Incumbent Wealth Firms Must Boost Technology Capabilities to Innovate & Keep Pace with Investor Needs

Incumbent Wealth Firms Must Boost Technology Capabilities to Innovate & Keep Pace with Investor Needs

Amit Choudhary, CFO, Capgemini Financial Services, 0

Amit brings a rich and diverse experience of a seasoned CFO, a curious engineer, an engaged management consultant, a hands-on P&L manager and M&A in some of the industry leading organizations. Amit has held positions in Capgemini Group Capital Allocations Committees and was the Chairperson of FS India Leadership Council.

A shift in consumer preferences, a more financially literate client pool, and exacting demands from millennial investors are making technology tools ‘must-have’ assets in the wealth management(WM) industry today.

Traditionally, the wealth management(WM)industry has relied primarily on human touch and advisor insights to attract investors, build product options, and drive firm growth. Now, firm executives are realizing that a thoughtful technology plan is a future-proofing necessity, especially with the competitive challenges posed by the entry of BigTech into the industry.

In order to keep current investors happy while working to grow the business, WM firms are turning to WealthTech, a compatible joining of wealth and technology to produce digital solutions that enhance personal (and institutional) wealth management and investment. WealthTech firms are gaining ground by leveraging their digital acumen and agile work style to profitably redefine wealth business models. In fact, WealthTech game-changers such as robo advisors, micro-investment services, and digital brokerages are already making a transformational impact on the industry.

What has WealthTech got that incumbent firms need?
•Robo advisory:Based on digital platforms that provide automated, algorithm-driven financial planning services, robo advisors offer convenient and transparent online portfolio management of private assets. Noteworthy robo advisory firms include Betterment, Wealthfront and Scalable Capital. Robo tools can help traditional advisors reduce time spent on administrative tasks. There are now more than 200 robo advisor firms in the United States that offer some combination of investment management, retirement planning,and overall financial advice.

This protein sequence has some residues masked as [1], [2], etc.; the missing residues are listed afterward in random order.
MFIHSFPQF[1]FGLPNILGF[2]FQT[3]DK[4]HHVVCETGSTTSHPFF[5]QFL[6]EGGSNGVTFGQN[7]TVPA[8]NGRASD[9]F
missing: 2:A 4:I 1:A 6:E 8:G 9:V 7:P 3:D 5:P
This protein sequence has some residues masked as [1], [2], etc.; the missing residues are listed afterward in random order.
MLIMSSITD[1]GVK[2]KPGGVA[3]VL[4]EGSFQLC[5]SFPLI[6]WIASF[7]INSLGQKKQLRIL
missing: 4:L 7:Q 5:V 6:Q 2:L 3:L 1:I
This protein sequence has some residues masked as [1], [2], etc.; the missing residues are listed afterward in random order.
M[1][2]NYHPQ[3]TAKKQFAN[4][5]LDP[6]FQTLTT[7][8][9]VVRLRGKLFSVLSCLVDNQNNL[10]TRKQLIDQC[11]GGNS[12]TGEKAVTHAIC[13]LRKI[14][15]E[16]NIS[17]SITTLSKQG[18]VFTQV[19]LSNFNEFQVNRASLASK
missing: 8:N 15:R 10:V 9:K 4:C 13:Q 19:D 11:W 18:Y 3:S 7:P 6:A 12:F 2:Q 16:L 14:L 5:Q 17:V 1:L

•Process Efficiency: The combination of fee competition, rising costs, and asset growth puts extreme pressure on wealth managers. Meanwhile, regulatory requirements are driving up costs in the traditional wealth business model. Therefore, firms must manage higher volume with fewer resources while ensuring optimal utilization making technical expertise a critical capability.

•Omnichannel Access: In today’s digital world, interactive anywhere, anytime, on any device content has become commonplace. So not surprisingly, savvy investors want real time and curated content that caters specifically to them. WM firms that are prepared to leverage omnichannel communication can improve client advisor relationships across all touchpoints.

•Customer Experience: Investors expect WM service on their terms, with a simple, transparent approach that is personal and relevant. More convenience through digital and mobile tools, omnichannel access, and wealth managers providing more clientfacing time will all enhance the customer experience.

Strengthening technology capabilities, embracing digital transformation & building a 360-degree customer view
As part of their future proofing strategies, wealth management firms are investing in technology capabilities such as cloud, robotics, artificial intelligence, data analytics, and integration of third party application programming interfaces (APIs).
Benefits of emerging technology in wealth management